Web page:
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Optics Express

Optics Express

  • Editor: Michael Duncan
  • Vol. 13, Iss. 12 — Jun. 13, 2005
  • pp: 4358–4369
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Three-dimensional electro-floating display system using an integral imaging method

Sung-Wook Min, Minsoo Hahn, Joohwan Kim, and Byoungho Lee  »View Author Affiliations


Optics Express, Vol. 13, Issue 12, pp. 4358-4369 (2005)
http://dx.doi.org/10.1364/OPEX.13.004358


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Abstract

A new-type of three-dimensional (3D) display system based on two different techniques, image floating and integral imaging, is proposed. The image floating is an antiquated 3D display technique, in which a large convex lens or a concave mirror is used to display the image of a real object to observer. The electro-floating system, which does not use a real object, requires a volumetric display part in order to present 3D moving pictures. Integral imaging is an autostereoscopic technique consisting of a lens array and a two-dimensional display device. The integral imaging method can be adapted for use in an electro-floating display system because the integrated image has volumetric characteristics within the viewing angle. The proposed system combines the merits of the two techniques such as an impressive feel of depth and the facility to assemble. In this paper, the viewing characteristics of the two techniques are defined and analyzed for the optimal design of the proposed system. The basic experiments for assembling the proposed system were performed and the results are presented. The proposed system can be successfully applied to many 3D applications such as 3D television.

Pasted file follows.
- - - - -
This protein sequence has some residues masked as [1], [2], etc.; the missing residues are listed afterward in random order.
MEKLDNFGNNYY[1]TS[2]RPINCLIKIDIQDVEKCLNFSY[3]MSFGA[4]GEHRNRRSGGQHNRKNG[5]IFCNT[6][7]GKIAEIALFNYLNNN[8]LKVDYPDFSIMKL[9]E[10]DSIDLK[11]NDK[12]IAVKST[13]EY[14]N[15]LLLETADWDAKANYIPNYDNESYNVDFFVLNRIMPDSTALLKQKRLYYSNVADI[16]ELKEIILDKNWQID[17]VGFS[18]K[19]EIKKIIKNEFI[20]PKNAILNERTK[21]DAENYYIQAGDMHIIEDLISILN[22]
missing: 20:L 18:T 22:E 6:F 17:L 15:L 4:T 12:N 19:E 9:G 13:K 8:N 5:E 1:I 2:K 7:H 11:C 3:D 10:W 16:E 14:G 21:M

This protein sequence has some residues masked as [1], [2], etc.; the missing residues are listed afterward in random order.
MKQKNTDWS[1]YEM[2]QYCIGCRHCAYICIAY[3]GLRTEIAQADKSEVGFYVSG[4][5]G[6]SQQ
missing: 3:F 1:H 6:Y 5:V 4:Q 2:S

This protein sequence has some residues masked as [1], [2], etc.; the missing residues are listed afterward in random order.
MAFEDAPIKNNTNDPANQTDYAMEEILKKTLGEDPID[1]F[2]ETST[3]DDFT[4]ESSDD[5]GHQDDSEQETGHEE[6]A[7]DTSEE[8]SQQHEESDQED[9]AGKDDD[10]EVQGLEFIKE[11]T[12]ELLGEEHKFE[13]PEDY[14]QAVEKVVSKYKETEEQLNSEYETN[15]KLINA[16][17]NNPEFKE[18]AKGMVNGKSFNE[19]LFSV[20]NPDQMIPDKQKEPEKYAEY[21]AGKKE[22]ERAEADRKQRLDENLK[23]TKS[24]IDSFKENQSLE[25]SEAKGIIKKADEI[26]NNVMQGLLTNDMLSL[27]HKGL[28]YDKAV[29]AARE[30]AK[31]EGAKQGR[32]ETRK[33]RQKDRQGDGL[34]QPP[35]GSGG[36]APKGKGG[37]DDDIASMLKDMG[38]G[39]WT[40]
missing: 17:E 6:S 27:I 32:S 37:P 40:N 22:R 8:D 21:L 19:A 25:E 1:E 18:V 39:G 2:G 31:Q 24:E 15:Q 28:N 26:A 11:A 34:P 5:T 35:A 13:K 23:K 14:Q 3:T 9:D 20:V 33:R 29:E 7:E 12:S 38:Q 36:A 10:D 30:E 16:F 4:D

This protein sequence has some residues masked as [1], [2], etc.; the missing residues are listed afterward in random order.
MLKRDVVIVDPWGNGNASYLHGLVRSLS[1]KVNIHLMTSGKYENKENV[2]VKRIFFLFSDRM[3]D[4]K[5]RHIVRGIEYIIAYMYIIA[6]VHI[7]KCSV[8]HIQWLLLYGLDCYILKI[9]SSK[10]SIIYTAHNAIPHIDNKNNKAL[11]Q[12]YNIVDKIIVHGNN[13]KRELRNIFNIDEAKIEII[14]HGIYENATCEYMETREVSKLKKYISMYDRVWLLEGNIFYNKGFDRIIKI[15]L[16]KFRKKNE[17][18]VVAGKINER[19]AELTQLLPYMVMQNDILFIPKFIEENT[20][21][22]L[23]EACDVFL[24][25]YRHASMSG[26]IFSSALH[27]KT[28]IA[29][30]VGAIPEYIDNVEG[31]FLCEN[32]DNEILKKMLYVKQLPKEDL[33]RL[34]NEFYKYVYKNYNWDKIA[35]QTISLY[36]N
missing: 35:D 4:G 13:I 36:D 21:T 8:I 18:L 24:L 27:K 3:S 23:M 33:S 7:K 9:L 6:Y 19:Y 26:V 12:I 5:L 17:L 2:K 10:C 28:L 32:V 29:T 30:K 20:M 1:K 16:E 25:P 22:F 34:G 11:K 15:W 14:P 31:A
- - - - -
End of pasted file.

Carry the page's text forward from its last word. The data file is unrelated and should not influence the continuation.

© 2005 Optical Society of America

1. Introduction

Integral imaging is one of the most promising methods among the autostereoscopic displays. This type of stereoscopic display can provide a full color image and both vertical and horizontal parallaxes without the need for any special aids for the observer [2

2. G. Lippmann, “La photographie integrale,” Comptes-Rendus 146, 446–451, Academie des Sciences (1908).

5

5. J. Arai, F. Okano, H. Hoshino, and I. Yuyama, “Gradient-index lens-array method based on real-time integral photography for three-dimensional images,” Appl. Opt. 37, 2034–2045 (1998). [CrossRef]

]. The integral imaging display system consists of a lens array and an ordinary two-dimensional display device, and the 3D reconstructed images are integrated by the lens array from elemental images that are displayed on the display device.

Image floating is an antiquated 3D display method, which is now found in the science museums. The floating display system uses a large convex lens or a concave mirror to display the image of a real object to the observer. Since the 3D image of the object can be located in close proximity to the observer, the floating display system can provide an impressive feel of depth, in that the image appears to be located in a free space near the observer. An electro-floating display system is merely a floating display system in which the volumetric display system is substituted for the real object [6

6. S.-W. Min, J. Kim, and B. Lee, “Three-dimensional electro-floating display system based on integral imaging technique,” in Stereoscopic Displays and Applications XVI, Electronics Imaging, paper 5664A-37, San Jose, CA (2005).

].